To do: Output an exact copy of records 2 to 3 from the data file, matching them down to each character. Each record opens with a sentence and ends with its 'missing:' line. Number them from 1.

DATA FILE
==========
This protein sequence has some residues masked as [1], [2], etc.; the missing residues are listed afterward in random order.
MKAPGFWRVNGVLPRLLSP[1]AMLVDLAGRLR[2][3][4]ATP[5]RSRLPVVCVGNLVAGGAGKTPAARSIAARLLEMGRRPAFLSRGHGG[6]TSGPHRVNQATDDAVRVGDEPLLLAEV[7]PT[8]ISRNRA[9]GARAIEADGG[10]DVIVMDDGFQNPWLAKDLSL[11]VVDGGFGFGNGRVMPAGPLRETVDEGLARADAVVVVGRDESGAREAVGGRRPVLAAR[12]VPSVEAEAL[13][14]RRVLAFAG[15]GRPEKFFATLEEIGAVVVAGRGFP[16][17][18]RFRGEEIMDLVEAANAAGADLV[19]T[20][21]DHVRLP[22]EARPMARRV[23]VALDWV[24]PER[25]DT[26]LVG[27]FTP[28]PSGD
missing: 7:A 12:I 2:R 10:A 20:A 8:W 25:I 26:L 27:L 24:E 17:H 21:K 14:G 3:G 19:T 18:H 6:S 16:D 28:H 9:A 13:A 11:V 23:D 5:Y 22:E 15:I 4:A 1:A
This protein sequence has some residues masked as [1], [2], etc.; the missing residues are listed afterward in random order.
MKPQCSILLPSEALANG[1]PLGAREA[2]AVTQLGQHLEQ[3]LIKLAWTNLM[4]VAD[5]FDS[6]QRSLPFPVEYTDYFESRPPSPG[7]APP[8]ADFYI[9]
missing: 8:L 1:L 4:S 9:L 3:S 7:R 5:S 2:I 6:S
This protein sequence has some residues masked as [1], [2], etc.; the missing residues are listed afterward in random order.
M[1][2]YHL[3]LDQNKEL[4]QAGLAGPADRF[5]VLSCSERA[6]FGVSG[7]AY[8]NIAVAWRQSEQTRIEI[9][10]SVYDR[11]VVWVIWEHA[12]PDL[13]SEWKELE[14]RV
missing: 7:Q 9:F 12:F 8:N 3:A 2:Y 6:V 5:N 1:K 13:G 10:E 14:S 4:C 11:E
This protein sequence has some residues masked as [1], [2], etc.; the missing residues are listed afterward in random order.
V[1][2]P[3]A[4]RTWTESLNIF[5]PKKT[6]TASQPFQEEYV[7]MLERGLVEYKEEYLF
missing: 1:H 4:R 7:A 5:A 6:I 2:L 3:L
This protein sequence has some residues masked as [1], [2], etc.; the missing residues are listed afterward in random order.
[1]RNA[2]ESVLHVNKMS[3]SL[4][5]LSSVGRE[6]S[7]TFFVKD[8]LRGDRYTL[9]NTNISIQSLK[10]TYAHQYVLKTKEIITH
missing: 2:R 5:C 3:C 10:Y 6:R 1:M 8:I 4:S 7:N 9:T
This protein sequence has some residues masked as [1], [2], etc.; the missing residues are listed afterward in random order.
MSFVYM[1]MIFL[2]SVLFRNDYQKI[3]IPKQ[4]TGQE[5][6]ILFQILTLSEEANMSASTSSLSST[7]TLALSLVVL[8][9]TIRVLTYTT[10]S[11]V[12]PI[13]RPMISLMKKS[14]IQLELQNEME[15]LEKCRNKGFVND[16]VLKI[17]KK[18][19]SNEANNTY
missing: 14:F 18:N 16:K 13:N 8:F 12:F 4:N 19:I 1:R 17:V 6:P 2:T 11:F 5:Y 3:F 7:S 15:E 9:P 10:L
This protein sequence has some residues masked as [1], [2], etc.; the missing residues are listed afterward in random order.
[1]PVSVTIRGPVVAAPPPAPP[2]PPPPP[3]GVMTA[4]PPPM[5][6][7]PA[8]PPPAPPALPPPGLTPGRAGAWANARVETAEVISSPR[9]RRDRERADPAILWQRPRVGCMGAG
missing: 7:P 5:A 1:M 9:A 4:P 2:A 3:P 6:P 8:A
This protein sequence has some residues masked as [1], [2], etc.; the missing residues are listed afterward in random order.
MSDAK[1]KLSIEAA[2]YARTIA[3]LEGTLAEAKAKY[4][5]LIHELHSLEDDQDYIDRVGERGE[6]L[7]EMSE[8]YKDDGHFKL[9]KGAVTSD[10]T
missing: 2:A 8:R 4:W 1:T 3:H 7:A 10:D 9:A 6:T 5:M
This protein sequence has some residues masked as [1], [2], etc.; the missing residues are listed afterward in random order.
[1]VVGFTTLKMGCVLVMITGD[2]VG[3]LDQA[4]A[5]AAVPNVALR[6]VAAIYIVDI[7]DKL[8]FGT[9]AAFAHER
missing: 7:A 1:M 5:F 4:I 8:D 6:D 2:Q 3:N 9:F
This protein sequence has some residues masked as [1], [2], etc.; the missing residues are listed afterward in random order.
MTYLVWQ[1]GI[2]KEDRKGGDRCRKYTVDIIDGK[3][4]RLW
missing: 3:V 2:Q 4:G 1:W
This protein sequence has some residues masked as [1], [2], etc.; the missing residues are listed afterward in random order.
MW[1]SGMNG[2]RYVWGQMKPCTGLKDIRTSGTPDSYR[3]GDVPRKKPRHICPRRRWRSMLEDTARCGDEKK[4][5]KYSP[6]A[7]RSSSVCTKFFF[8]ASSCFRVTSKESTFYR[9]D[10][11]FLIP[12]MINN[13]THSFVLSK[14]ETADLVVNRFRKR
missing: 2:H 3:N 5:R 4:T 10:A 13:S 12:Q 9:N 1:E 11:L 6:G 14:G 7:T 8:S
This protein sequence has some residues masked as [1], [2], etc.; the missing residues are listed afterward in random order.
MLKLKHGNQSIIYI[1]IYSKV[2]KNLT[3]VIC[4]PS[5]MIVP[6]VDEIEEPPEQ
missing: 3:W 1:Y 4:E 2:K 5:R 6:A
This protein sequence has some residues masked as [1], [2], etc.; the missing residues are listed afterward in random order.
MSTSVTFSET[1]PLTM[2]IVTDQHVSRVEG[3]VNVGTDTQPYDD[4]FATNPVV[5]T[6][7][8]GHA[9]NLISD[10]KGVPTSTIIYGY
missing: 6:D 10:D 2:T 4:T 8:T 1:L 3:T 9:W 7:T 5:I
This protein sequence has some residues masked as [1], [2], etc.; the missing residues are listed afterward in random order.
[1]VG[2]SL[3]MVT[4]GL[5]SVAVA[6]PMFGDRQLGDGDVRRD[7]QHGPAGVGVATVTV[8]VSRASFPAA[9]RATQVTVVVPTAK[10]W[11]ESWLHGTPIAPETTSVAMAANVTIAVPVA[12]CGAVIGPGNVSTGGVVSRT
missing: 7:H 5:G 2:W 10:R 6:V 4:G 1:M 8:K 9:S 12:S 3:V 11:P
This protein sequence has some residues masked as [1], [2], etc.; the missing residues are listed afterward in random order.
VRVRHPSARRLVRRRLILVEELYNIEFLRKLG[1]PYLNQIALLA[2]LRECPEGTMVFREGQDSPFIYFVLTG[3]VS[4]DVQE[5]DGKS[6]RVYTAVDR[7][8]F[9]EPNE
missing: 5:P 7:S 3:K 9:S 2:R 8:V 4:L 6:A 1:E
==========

This protein sequence has some residues masked as [1], [2], etc.; the missing residues are listed afterward in random order.
MKPQCSILLPSEALANG[1]PLGAREA[2]AVTQLGQHLEQ[3]LIKLAWTNLM[4]VAD[5]FDS[6]QRSLPFPVEYTDYFESRPPSPG[7]APP[8]ADFYI[9]
missing: 8:L 1:L 4:S 9:L 3:S 7:R 5:S 2:I 6:S
This protein sequence has some residues masked as [1], [2], etc.; the missing residues are listed afterward in random order.
M[1][2]YHL[3]LDQNKEL[4]QAGLAGPADRF[5]VLSCSERA[6]FGVSG[7]AY[8]NIAVAWRQSEQTRIEI[9][10]SVYDR[11]VVWVIWEHA[12]PDL[13]SEWKELE[14]RV
missing: 7:Q 9:F 12:F 8:N 3:A 2:Y 6:V 5:N 1:K 13:G 10:E 14:S 4:C 11:E